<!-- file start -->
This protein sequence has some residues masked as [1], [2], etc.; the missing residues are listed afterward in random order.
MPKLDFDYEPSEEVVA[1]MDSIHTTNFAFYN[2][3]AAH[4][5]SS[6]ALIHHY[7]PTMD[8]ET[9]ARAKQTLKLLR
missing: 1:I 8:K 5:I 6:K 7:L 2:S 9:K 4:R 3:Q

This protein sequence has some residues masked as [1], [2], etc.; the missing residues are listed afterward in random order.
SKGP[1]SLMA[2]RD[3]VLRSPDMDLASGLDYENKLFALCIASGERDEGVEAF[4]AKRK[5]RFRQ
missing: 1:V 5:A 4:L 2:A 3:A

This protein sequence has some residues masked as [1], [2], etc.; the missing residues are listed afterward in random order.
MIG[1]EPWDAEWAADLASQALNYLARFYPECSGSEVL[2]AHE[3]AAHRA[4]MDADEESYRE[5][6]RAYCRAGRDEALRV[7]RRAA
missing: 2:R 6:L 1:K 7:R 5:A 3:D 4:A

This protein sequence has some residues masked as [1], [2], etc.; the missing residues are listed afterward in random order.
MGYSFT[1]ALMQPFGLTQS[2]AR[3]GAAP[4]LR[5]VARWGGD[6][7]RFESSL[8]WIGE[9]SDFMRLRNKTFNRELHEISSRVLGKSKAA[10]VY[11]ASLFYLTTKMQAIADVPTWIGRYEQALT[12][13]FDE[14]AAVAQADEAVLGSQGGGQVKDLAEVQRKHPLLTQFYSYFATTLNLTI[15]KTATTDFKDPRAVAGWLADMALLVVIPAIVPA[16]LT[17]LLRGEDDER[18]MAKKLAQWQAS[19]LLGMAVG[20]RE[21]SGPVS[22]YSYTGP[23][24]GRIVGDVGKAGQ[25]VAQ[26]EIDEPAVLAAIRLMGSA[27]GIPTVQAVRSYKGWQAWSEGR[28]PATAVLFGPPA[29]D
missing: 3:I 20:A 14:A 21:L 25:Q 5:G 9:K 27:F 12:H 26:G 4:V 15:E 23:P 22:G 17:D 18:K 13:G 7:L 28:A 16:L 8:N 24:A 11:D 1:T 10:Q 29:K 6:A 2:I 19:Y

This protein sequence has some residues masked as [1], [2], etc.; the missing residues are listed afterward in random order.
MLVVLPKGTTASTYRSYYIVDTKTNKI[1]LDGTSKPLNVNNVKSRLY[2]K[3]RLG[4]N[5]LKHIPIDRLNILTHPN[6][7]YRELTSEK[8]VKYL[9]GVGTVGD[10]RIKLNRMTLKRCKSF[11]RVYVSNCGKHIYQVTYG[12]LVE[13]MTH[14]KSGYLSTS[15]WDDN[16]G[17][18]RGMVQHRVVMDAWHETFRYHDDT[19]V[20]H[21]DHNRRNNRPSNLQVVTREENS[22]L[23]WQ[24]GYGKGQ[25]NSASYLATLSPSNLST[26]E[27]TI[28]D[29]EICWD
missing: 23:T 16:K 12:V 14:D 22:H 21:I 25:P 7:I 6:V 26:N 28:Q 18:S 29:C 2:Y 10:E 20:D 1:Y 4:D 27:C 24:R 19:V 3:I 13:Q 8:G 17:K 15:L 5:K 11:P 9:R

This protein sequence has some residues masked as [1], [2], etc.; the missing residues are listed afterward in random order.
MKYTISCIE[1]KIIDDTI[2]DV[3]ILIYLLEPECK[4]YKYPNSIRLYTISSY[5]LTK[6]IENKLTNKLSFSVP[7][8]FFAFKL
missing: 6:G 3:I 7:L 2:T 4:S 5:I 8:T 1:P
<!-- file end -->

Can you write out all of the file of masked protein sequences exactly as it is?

This protein sequence has some residues masked as [1], [2], etc.; the missing residues are listed afterward in random order.
MPKLDFDYEPSEEVVA[1]MDSIHTTNFAFYN[2][3]AAH[4][5]SS[6]ALIHHY[7]PTMD[8]ET[9]ARAKQTLKLLR
missing: 1:I 8:K 5:I 6:K 7:L 2:S 9:K 4:R 3:Q

This protein sequence has some residues masked as [1], [2], etc.; the missing residues are listed afterward in random order.
SKGP[1]SLMA[2]RD[3]VLRSPDMDLASGLDYENKLFALCIASGERDEGVEAF[4]AKRK[5]RFRQ
missing: 1:V 5:A 4:L 2:A 3:A

This protein sequence has some residues masked as [1], [2], etc.; the missing residues are listed afterward in random order.
MIG[1]EPWDAEWAADLASQALNYLARFYPECSGSEVL[2]AHE[3]AAHRA[4]MDADEESYRE[5][6]RAYCRAGRDEALRV[7]RRAA
missing: 2:R 6:L 1:K 7:R 5:A 3:D 4:A

This protein sequence has some residues masked as [1], [2], etc.; the missing residues are listed afterward in random order.
MGYSFT[1]ALMQPFGLTQS[2]AR[3]GAAP[4]LR[5]VARWGGD[6][7]RFESSL[8]WIGE[9]SDFMRLRNKTFNRELHEISSRVLGKSKAA[10]VY[11]ASLFYLTTKMQAIADVPTWIGRYEQALT[12][13]FDE[14]AAVAQADEAVLGSQGGGQVKDLAEVQRKHPLLTQFYSYFATTLNLTI[15]KTATTDFKDPRAVAGWLADMALLVVIPAIVPA[16]LT[17]LLRGEDDER[18]MAKKLAQWQAS[19]LLGMAVG[20]RE[21]SGPVS[22]YSYTGP[23][24]GRIVGDVGKAGQ[25]VAQ[26]EIDEPAVLAAIRLMGSA[27]GIPTVQAVRSYKGWQAWSEGR[28]PATAVLFGPPA[29]D
missing: 3:I 20:A 14:A 21:L 25:Q 5:G 9:K 27:F 12:H 26:G 4:V 15:E 23:P 22:G 17:D 18:K 13:G 7:L 28:A 16:L 8:N 24:A 11:D 1:T 10:Q 29:K 6:A 2:I 19:Y

This protein sequence has some residues masked as [1], [2], etc.; the missing residues are listed afterward in random order.
MLVVLPKGTTASTYRSYYIVDTKTNKI[1]LDGTSKPLNVNNVKSRLY[2]K[3]RLG[4]N[5]LKHIPIDRLNILTHPN[6][7]YRELTSEK[8]VKYL[9]GVGTVGD[10]RIKLNRMTLKRCKSF[11]RVYVSNCGKHIYQVTYG[12]LVE[13]MTH[14]KSGYLSTS[15]WDDN[16]G[17][18]RGMVQHRVVMDAWHETFRYHDDT[19]V[20]H[21]DHNRRNNRPSNLQVVTREENS[22]L[23]WQ[24]GYGKGQ[25]NSASYLATLSPSNLST[26]E[27]TI[28]D[29]EICWD
missing: 23:T 16:K 12:V 14:D 22:H 21:I 25:P 7:I 6:V 26:N 28:Q 18:S 29:C 2:Y 10:E 20:D 1:Y 4:D 27:C 24:R 19:V 3:I 13:Q 8:G 17:K 15:L 5:K 11:P 9:R

This protein sequence has some residues masked as [1], [2], etc.; the missing residues are listed afterward in random order.
MKYTISCIE[1]KIIDDTI[2]DV[3]ILIYLLEPECK[4]YKYPNSIRLYTISSY[5]LTK[6]IENKLTNKLSFSVP[7][8]FFAFKL
missing: 6:G 3:I 7:L 2:T 4:S 5:I 8:T 1:P